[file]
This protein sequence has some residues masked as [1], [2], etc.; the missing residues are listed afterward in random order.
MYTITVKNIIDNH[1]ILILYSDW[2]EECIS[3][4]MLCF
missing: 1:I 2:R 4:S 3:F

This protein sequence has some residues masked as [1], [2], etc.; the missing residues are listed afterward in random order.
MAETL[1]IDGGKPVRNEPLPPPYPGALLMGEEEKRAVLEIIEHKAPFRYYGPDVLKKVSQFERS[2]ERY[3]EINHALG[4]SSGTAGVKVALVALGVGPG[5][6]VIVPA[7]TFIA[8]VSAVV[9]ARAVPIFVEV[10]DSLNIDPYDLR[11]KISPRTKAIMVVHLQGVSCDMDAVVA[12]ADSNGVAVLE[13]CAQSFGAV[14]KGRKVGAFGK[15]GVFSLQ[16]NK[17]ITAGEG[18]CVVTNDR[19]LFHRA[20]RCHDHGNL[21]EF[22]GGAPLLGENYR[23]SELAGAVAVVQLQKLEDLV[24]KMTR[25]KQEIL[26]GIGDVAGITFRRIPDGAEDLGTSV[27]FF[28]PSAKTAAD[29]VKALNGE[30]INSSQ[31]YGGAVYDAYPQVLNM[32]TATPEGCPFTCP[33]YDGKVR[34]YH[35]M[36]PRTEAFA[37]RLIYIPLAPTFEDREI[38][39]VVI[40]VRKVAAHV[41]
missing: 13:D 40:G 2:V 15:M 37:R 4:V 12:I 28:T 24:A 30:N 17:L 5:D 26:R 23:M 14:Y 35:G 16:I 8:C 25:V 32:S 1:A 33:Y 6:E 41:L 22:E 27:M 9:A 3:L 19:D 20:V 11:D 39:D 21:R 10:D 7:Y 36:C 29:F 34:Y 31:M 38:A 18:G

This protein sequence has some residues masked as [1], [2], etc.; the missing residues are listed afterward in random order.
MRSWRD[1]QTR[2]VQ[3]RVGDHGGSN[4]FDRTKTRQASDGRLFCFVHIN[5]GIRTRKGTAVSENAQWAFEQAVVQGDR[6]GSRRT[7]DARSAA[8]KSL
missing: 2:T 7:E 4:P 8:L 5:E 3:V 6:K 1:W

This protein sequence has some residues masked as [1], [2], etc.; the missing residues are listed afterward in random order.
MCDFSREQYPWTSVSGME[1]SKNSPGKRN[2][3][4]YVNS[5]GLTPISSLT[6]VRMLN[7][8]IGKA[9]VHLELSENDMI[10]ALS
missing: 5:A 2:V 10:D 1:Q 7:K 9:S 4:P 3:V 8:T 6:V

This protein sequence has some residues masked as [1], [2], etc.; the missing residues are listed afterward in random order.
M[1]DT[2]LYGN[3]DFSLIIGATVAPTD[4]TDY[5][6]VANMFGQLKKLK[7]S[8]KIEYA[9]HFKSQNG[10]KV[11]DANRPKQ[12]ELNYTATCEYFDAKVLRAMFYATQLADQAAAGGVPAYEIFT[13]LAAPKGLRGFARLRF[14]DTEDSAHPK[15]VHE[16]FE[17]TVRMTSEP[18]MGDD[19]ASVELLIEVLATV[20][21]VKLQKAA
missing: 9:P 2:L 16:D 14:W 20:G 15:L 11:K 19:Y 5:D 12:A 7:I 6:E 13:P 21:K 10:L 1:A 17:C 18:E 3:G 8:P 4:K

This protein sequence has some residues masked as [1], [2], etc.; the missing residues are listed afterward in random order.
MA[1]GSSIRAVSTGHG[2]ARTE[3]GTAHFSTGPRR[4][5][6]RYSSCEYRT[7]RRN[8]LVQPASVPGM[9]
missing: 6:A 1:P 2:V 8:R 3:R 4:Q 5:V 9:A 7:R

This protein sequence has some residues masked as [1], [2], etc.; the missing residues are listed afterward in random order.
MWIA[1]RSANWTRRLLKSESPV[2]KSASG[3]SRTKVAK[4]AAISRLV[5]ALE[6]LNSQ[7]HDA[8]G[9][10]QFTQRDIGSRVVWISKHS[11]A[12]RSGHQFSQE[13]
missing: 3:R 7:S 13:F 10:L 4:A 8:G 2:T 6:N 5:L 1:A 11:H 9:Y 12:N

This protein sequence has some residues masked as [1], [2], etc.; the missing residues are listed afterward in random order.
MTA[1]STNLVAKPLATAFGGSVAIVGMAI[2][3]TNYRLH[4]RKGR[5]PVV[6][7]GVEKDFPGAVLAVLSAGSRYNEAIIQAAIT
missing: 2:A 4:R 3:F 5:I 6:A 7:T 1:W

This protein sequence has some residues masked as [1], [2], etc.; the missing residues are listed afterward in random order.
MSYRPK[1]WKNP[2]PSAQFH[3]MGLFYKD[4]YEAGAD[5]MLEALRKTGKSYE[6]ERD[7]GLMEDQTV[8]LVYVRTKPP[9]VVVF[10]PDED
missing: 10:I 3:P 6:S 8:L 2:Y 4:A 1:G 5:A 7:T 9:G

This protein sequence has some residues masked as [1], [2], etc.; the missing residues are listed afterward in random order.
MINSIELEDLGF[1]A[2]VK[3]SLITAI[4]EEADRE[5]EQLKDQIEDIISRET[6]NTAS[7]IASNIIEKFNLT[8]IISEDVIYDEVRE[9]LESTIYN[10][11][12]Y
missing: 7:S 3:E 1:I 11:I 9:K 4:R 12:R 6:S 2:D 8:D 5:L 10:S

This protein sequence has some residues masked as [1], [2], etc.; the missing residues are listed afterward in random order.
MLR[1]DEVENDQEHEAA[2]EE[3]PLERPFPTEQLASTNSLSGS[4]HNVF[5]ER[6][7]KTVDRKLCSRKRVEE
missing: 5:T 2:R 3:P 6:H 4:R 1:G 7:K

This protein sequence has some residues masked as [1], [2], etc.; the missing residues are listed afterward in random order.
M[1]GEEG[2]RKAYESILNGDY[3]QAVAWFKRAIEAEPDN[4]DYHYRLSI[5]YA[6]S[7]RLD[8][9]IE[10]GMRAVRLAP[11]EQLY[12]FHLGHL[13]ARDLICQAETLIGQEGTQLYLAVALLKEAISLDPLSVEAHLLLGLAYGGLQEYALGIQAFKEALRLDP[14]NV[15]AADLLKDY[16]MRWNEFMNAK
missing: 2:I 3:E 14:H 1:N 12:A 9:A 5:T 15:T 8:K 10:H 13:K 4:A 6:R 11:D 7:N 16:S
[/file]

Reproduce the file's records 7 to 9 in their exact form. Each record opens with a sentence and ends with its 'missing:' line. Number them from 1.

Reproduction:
This protein sequence has some residues masked as [1], [2], etc.; the missing residues are listed afterward in random order.
MWIA[1]RSANWTRRLLKSESPV[2]KSASG[3]SRTKVAK[4]AAISRLV[5]ALE[6]LNSQ[7]HDA[8]G[9][10]QFTQRDIGSRVVWISKHS[11]A[12]RSGHQFSQE[13]
missing: 3:R 7:S 13:F 10:L 4:A 8:G 2:T 6:N 5:L 1:A 11:H 9:Y 12:N

This protein sequence has some residues masked as [1], [2], etc.; the missing residues are listed afterward in random order.
MTA[1]STNLVAKPLATAFGGSVAIVGMAI[2][3]TNYRLH[4]RKGR[5]PVV[6][7]GVEKDFPGAVLAVLSAGSRYNEAIIQAAIT
missing: 2:A 4:R 3:F 5:I 6:A 7:T 1:W

This protein sequence has some residues masked as [1], [2], etc.; the missing residues are listed afterward in random order.
MSYRPK[1]WKNP[2]PSAQFH[3]MGLFYKD[4]YEAGAD[5]MLEALRKTGKSYE[6]ERD[7]GLMEDQTV[8]LVYVRTKPP[9]VVVF[10]PDED
missing: 10:I 3:P 6:S 8:L 2:Y 4:A 1:G 5:A 7:T 9:G